Blog edited by Jason Dodd, Clinic Manager of Bodylogics The Sports Therapy Clinic and supported by research from the British Medical Journal of Sports Medicine.
The study here aims to offer a comparison between the effects of three common modalities for the specific treatment of shoulder pain. At least 40% of the population will experience shoulder pain at some stage of their lives. After a previous blog, we have already highlighted the lack of evidence surrounding shoulder surgery and that it is no better than placebo for the treatment of pain. The three modalities of treatment discussed here are Physiotherapy, Osteopathy and Corticosteroid injection. The data, methods and results of each are outlined below with graphs to illustrate the effects.
The synovial group consisted of patients with pain or limited movement in one or several directions of the glenohumeral joint. These complaints originated from disorders of the subacromial structures, the acromioclavicular joint, the glenohumeral joint, or combinations of these (the synovial structures).
The shoulder girdle group consisted of patients with pain and sometimes slightly limited range of active movement of the glenohumeral joint. These problems were not related to the synovial structures but, instead, probably originated from functional disorders of the cervical spine, upper thoracic spine, or the upper ribs (the shoulder girdle).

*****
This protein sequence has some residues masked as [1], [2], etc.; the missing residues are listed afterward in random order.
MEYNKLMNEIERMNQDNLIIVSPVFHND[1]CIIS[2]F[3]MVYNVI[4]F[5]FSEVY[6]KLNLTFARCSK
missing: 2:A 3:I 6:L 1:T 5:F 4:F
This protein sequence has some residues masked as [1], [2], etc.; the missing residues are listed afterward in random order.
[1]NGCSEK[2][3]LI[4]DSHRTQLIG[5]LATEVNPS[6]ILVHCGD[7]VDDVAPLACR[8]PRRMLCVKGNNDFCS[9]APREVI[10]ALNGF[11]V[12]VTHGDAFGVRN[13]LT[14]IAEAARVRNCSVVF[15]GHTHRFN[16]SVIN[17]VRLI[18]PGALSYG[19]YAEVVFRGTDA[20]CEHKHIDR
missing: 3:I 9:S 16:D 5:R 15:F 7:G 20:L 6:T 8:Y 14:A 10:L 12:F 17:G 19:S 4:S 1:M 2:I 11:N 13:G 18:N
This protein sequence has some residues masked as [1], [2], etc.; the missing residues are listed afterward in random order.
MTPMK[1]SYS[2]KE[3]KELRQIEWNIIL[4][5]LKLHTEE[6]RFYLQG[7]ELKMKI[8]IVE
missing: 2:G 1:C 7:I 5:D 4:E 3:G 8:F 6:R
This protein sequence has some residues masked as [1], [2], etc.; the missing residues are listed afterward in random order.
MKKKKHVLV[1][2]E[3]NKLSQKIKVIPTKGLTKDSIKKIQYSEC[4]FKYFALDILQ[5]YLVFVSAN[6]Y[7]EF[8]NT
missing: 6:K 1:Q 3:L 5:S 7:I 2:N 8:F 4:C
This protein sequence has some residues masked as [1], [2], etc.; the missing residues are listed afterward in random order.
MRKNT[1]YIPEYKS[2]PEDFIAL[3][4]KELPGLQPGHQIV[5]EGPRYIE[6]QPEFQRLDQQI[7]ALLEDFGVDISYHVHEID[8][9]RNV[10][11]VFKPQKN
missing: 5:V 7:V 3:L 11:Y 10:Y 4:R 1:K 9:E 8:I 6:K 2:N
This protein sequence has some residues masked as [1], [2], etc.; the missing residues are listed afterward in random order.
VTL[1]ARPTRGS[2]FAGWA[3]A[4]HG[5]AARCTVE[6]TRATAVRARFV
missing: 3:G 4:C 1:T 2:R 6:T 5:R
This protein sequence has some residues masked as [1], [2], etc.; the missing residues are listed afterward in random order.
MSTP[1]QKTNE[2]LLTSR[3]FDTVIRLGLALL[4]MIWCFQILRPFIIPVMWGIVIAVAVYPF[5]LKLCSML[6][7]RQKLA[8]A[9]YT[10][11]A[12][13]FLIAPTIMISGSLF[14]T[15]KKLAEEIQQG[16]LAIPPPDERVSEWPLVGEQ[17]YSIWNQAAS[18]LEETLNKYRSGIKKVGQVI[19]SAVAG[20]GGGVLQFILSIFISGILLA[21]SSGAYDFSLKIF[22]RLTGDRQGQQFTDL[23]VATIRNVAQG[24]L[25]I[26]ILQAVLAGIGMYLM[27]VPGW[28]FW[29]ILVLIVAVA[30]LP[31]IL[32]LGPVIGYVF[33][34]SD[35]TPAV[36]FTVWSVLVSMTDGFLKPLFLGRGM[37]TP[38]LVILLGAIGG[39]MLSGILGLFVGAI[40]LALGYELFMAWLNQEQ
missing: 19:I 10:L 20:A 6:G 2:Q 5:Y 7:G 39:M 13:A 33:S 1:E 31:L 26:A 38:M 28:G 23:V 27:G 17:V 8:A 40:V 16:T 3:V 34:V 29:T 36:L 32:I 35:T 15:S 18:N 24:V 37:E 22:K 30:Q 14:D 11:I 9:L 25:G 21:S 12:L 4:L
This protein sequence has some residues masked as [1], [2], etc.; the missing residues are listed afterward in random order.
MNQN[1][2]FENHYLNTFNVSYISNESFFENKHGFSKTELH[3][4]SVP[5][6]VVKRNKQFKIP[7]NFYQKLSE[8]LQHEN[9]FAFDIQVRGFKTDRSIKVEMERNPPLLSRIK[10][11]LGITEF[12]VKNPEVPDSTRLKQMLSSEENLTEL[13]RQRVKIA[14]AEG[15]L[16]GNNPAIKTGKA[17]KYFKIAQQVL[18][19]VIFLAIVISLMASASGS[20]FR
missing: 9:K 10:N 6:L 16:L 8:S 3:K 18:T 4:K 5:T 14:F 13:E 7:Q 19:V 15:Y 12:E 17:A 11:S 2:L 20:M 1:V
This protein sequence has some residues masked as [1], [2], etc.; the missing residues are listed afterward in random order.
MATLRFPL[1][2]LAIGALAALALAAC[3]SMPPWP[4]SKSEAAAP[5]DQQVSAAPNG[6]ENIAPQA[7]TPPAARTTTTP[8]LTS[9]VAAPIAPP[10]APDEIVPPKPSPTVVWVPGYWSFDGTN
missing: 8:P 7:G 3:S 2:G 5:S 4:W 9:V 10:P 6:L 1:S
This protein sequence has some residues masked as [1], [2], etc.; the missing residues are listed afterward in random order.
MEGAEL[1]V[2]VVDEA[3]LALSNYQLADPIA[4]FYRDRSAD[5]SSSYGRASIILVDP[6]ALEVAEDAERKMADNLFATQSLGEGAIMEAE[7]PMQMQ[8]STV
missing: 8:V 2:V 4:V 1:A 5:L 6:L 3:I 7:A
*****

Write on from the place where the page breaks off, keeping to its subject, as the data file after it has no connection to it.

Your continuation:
Corticosteroid injection consisted of an injection of 1 ml of 40 mg/ml triamcinolone acetonide in combination with 9 ml of 10 mg/ml lignocaine. One to three injections were given by the participating doctors immediately after randomisation, one week later, and, if needed, after a further two weeks. In each treatment session two out of the three synovial structures (glenohumeral joint capsule, subacromial space, and acromioclavicular joint) were injected. Our injection techniques were standardised: the intra-articular injection was given from the posterior side, the subacromial injection from the lateral side, and the acromioclavicular injection perpendicularly from the upper side of the joint.
Physiotherapy was given twice a week by local physiotherapists. They were instructed to use “classic” physiotherapy–such as exercise therapy, massage, and physical applications. No mobilisation techniques or manipulative techniques were allowed.
Manipulation consisted of mobilisation and manipulation of the cervical spine, upper thoracic spine, upper ribs (on the segmental level), acromioclavicular joint, and the glenohumeral joint once a week with a maximum of six treatment sessions. The manipulation was done by either the participating general practitioners or physiotherapists. They were instructed in which techniques to use.
What does this all tell us then?
The source and location of your pain will determine the relevant method for treatment. What is vital is that you have a thorough assessment carried out first before deciding any form of treatment. Osteopaths are renowned for their ability to find the source of your pain and advise on a treatment plan from there. The shoulder girdle applies to the whole of the shoulder complex whereas the synovial aspect refers to the pocket of fluid that surrounds the socket where your humerus sits. Once your assessment has been completed you can begin your first stage of treatment and begin the journey to full recovery.